Around that time, there was another man in his thirties who befriended me at the gym. We would meet a couple times a week to lift weights together. He even took me on a few motorcycle rides in the woods—I know, scary, right? To be honest, I wasn’t interested in this guy romantically—always the matchmaker, I actually wanted to set him up with my big sister, who is seven years older than me. Nevertheless, it was really fun for a teenage girl to be around all that testosterone and an implicit sense of danger.

My sophomore year in high school, I had an important school project to work on, and the neighborhood library simply wasn’t going to cut it. So a few of my girlfriends from my suburban Catholic high school and I took the train to the Harold Washington Library in downtown Chicago. What we didn’t realize was that it was Columbus Day, and the library was closed for the holiday. As my girlfriends and I stood outside the doors disappointed, we were approached by a group of sailors who had thought the library looked like the building from the movie Ghostbusters. Realizing the building was closed, the sailors invited us to the nearby Sears Tower, which was the tallest skyscraper in the world at that time. With the library closed and nothing else to do that afternoon, the girls and I decided to go on an adventure.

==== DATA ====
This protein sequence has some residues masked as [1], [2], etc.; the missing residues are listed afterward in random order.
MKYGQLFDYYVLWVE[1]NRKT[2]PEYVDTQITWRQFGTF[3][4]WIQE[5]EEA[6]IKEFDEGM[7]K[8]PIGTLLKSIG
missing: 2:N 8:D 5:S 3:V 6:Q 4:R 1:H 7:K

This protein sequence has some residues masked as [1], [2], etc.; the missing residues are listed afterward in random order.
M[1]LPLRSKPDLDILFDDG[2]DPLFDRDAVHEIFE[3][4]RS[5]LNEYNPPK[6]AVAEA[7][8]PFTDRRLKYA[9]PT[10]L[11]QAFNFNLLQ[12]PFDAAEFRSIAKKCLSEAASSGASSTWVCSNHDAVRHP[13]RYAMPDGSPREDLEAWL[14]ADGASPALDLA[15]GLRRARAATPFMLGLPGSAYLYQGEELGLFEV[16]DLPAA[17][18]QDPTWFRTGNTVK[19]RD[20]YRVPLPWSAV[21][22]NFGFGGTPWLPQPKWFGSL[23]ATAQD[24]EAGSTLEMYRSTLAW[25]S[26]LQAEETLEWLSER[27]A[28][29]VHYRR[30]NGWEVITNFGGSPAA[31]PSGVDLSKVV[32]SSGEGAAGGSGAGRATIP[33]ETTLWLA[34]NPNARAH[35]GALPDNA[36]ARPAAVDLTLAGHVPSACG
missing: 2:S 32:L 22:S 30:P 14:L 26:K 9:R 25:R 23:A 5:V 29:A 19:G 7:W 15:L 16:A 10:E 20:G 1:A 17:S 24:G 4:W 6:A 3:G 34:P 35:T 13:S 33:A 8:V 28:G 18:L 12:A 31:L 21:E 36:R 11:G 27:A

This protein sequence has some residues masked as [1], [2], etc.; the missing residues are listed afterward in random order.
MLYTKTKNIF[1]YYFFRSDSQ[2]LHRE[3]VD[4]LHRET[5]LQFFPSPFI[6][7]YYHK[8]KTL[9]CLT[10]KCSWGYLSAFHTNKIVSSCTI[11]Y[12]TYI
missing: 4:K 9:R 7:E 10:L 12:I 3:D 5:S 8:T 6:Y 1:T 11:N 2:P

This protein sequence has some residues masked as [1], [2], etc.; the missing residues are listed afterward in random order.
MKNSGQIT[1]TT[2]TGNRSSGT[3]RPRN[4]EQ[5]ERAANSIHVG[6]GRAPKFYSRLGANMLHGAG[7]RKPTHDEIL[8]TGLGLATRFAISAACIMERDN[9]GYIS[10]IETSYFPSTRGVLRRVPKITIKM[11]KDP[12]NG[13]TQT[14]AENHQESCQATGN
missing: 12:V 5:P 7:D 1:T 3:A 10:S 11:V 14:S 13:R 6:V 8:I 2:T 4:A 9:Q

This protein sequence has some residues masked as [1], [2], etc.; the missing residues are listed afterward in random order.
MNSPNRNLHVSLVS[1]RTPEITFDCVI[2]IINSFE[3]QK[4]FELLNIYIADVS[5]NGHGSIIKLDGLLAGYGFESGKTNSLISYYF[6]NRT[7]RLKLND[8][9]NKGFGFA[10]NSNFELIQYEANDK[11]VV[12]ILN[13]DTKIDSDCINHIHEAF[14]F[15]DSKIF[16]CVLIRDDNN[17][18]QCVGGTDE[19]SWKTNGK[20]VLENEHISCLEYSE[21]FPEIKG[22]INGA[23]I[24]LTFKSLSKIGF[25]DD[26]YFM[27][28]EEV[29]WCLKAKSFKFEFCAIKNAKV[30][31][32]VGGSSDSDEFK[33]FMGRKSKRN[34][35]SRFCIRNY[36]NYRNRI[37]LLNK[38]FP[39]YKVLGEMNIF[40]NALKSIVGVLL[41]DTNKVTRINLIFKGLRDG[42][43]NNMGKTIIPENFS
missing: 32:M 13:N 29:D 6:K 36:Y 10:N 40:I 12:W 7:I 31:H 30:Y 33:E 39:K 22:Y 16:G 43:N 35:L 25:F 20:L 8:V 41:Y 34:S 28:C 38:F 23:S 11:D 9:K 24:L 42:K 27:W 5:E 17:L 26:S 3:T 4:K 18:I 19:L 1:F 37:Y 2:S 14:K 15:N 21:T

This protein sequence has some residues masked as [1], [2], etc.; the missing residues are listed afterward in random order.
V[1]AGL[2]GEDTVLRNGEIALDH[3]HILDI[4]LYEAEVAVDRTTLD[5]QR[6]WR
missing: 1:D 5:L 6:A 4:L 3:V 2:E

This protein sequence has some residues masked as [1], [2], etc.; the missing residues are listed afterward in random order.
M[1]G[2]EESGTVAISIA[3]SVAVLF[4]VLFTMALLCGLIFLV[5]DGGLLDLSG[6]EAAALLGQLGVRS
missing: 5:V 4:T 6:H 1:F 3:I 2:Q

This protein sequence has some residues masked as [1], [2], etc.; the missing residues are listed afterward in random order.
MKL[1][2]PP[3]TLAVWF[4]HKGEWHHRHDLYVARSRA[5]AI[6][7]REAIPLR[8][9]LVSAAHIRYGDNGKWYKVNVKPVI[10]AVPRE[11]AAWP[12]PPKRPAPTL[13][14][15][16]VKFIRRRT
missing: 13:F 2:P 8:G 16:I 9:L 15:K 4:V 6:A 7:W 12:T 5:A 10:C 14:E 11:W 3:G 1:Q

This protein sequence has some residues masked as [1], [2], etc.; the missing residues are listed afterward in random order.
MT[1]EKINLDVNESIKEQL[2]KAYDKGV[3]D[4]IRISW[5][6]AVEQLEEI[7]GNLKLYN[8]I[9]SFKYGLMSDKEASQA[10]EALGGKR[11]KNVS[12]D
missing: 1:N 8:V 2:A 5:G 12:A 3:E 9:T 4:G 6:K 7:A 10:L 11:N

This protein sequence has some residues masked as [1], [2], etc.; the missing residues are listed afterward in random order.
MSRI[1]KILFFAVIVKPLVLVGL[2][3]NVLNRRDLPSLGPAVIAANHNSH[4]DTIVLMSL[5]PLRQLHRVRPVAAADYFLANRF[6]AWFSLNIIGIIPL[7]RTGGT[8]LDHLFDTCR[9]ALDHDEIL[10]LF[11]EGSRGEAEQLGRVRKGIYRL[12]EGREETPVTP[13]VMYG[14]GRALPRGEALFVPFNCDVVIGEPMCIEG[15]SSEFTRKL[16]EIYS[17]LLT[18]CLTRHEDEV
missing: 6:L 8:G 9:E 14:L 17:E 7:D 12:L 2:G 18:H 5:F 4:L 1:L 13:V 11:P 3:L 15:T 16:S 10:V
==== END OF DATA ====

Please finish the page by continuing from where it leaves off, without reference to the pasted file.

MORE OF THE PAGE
I paired off with a twenty-year-old blonde sailor who was born in Sweden but raised in California. When he asked me how old I was, I told him seventeen, two years older than my actual age. We hit it off, and his friend was interested in one of my friends. So my girlfriend and I began taking the train to the city every weekend to hang with the sailors, telling our parents that we were going to the “library.”

We met up with the sailors on several occasions, going to movies, museums, and walking around and making out in the freezing Chicago cold until our sailors had to leave the city to go on tour. So, at fifteen and not allowed to date yet, here I was with a twenty-year old sailor boyfriend. I realize this could have been really dangerous for a young girl, but things fortunately turned out better than you would expect.